I want to hear from you if you are on a global team or global project. If you are on such a team, you are part of the shock troops of globalisation. And you will know that is not an easy place to be. Forget all the grand theories of gloablisation: you are having to deal with the practical realities of making it happen. And there is not much help out there. There are guides to etiquette, which may tell you how to exchange business cards in Japan. But that does not help you with the challenges of making decisions, managing performance, building a team and building trust, motivating people, setting budgets and actually making things happen across time zones, cultures, languages and working styles. Innocent words and actions are liable to misinterpretation, loss of trust and friction. But when the team performs well, magic happens.
Over the next year we will be working with organisations, teams and individuals to find out what works and what does not work with global teams. We want you to join us in the research programme, which should have huge benefit to anyone on global teams. You may be the team leader or a team member; you may be at the central hub of the team or at a geographic spoke. You may be in any geography or industry, including NGOs. Wherever you are, you will have a valid and important view.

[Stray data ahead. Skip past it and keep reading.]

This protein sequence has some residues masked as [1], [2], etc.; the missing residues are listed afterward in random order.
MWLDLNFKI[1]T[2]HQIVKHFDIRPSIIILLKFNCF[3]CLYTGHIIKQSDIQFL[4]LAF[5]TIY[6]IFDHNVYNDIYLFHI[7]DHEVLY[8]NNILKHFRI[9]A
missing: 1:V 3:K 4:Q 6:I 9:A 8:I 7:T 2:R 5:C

Initially, we want to interview individuals for an hour, in person by phone or on skype. The interviews are, of course, entirely confidential. Ideally, we would then like to work with your team and/or organisation to run a short survey with team members as part of a best practice benchmarking exercise; and if more people are willing to be interviewed, that would be helpful but not mandatory. For participants, this is a chance to reflect on best practice; we will share results with participants to give them more ideas and insights on how to improve.
If you would like to take part in this important research programme, you can make contact as follows:
text: (44) 7798 815030
I look forward to hearing from you.